The roads she was on, the car, the unfamiliar people her mother had sent her to be with, everything seem unwelcoming and unfamiliar. She was leaving home. Going to a new place. She remembered the day they had come to see her. The man driving the car and is wife.

“Eka! Di mi!” Her mother had called to her as she was playing with her siblings and the neighboring children. As the oldest girl, she was responsible for a lot of things and knowing fully well that she did not have anything to do until it was time for dinner, she wondered why her mother was looking for her now.

As she saw the nice ca parked outside her house, a sense of dread came over her. Eka had seen cars like this come and go, taking her friends and never bringing them back. She hoped that the car was just parked there for some other reason than that the owners where in her house.

When she stepped in and saw them, the nice looking couple seated on her father’s threadbare couch, she knew without a doubt that she was the next to leave the village.

Her mother beckoned her closer and the woman, turned to smile at her. Eka managed a small smile, but only because the woman’s smile was so warm she couldn’t help but smile back, even through her distress. “How are you?”, the woman was the one who asked. “I am fine ma.”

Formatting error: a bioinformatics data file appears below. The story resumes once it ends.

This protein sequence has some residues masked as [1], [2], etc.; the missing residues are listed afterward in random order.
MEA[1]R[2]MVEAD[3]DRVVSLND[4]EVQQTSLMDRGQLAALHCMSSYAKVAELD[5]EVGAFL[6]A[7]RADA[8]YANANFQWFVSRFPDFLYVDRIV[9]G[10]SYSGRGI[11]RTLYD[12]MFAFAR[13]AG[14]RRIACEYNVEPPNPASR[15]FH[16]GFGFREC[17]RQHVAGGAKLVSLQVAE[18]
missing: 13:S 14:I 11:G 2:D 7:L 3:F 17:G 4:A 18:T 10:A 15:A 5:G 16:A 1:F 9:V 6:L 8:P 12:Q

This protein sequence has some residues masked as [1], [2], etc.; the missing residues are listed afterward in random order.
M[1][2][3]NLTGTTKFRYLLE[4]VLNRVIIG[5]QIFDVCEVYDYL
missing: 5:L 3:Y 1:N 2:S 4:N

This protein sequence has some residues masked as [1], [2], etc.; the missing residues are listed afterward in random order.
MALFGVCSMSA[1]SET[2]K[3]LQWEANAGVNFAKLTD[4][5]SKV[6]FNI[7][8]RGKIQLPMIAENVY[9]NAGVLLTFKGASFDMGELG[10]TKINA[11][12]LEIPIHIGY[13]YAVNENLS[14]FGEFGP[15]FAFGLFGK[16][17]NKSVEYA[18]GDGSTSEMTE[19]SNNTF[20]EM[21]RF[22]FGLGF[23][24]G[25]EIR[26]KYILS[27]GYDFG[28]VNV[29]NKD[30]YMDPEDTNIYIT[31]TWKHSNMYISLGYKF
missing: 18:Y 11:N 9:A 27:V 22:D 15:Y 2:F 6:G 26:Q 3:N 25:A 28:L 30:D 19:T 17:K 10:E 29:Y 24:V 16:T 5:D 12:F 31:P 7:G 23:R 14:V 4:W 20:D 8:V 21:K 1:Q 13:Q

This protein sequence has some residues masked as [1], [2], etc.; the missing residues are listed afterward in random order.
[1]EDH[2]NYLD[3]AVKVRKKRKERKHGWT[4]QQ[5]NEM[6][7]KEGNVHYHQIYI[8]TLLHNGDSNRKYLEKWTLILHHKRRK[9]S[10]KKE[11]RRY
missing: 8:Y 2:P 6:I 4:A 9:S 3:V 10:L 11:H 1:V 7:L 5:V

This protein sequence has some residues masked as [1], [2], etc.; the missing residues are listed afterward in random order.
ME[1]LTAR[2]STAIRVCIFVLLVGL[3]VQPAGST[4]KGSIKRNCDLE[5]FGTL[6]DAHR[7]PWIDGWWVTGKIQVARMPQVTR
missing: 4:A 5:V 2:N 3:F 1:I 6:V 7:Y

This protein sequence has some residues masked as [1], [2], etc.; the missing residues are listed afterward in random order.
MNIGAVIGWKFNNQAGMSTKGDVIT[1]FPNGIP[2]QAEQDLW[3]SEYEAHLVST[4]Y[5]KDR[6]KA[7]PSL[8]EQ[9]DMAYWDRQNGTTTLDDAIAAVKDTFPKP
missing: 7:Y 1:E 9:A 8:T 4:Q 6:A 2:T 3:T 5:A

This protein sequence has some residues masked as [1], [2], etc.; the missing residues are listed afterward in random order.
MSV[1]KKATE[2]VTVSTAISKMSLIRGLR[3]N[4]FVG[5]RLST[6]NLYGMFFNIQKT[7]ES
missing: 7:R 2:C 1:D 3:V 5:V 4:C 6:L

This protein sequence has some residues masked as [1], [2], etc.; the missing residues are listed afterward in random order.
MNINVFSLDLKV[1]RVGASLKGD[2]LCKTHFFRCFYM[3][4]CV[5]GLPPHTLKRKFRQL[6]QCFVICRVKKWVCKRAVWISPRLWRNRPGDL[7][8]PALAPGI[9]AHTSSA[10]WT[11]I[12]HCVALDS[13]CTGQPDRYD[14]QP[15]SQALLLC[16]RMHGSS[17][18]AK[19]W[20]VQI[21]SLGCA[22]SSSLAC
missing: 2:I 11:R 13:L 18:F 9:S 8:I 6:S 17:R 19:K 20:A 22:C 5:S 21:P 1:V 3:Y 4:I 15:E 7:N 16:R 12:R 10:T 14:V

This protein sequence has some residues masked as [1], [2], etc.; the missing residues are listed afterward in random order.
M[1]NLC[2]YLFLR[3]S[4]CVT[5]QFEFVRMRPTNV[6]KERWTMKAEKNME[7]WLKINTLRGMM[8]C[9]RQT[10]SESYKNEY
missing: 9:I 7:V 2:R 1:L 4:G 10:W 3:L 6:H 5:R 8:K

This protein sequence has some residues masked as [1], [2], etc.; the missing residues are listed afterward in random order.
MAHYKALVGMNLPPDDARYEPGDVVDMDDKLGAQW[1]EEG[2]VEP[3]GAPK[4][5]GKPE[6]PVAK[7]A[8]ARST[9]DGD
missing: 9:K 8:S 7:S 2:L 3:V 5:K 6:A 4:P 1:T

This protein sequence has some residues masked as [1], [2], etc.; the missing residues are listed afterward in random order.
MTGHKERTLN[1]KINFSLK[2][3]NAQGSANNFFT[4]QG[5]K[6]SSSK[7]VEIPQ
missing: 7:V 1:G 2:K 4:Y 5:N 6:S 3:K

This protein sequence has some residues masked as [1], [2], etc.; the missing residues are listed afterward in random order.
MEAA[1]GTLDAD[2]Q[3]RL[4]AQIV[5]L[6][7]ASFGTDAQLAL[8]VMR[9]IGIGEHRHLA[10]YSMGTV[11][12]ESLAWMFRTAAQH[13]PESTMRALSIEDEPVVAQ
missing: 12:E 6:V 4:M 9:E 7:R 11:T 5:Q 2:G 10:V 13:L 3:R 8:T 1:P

The woman then turned to smile at Eka’s mother, and in the local dialect asked how come Eka spoke so well. Her mother quickly answered that one of the family’s distant cousins had taken it upon himself to make sure the children all got through their secondary school education in the neighbouring town. It had been hard while she was in school but that she had somehow managed to come out from school with flying colours. She had finished secondary school and was just home finally.

Eka smiled at the woman with a tint of pride when the nice lady turned to look back at her. The lady smiled back and told her she could go back out to play with her friends.

As she left, she heard the woman say again in the local dialect, that it was ok and that they would come back on Saturday. Two days from that day.

The tears rolled down her eyes as Eka thought about her mother trying to convince her that it would be alright as she cried uncontrollably begging that she should be allowed to stay. In the end, knowing the futility of their actions and the situation as a whole, they had both broken down and sobbed well into the night.

Eka wiped her tears and with a determined look thought to herself that her family depended on her and she would do whatever she could to bring hem out of the state that they were currently in. This was what she thought to herself and though she held this thought with much conviction and determination, she couldn’t stop her hands from shaking as she what lay ahead in her future.